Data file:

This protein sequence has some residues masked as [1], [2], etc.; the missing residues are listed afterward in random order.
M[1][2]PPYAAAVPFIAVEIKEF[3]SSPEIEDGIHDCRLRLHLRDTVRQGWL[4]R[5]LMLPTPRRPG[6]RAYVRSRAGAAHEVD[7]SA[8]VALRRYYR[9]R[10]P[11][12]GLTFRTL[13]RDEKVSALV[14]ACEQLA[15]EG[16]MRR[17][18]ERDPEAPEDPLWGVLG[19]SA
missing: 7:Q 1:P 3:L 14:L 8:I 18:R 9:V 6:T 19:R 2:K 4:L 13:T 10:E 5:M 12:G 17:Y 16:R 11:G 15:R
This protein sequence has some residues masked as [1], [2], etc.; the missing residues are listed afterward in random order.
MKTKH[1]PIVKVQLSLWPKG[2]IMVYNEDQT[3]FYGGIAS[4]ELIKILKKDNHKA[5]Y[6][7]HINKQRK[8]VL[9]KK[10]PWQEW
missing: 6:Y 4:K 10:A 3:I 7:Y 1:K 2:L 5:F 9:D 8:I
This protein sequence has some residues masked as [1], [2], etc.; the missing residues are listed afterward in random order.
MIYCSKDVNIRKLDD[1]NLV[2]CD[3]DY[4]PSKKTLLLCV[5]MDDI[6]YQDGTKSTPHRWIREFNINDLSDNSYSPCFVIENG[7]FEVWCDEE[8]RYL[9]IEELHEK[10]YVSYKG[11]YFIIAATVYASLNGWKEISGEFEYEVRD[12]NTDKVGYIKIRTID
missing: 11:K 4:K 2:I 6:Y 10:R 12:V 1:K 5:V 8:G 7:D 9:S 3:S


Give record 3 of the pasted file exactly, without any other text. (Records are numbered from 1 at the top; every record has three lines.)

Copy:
This protein sequence has some residues masked as [1], [2], etc.; the missing residues are listed afterward in random order.
MIYCSKDVNIRKLDD[1]NLV[2]CD[3]DY[4]PSKKTLLLCV[5]MDDI[6]YQDGTKSTPHRWIREFNINDLSDNSYSPCFVIENG[7]FEVWCDEE[8]RYL[9]IEELHEK[10]YVSYKG[11]YFIIAATVYASLNGWKEISGEFEYEVRD[12]NTDKVGYIKIRTID
missing: 11:K 4:K 2:I 6:Y 10:R 12:V 1:K 5:V 8:G 7:D 9:S 3:S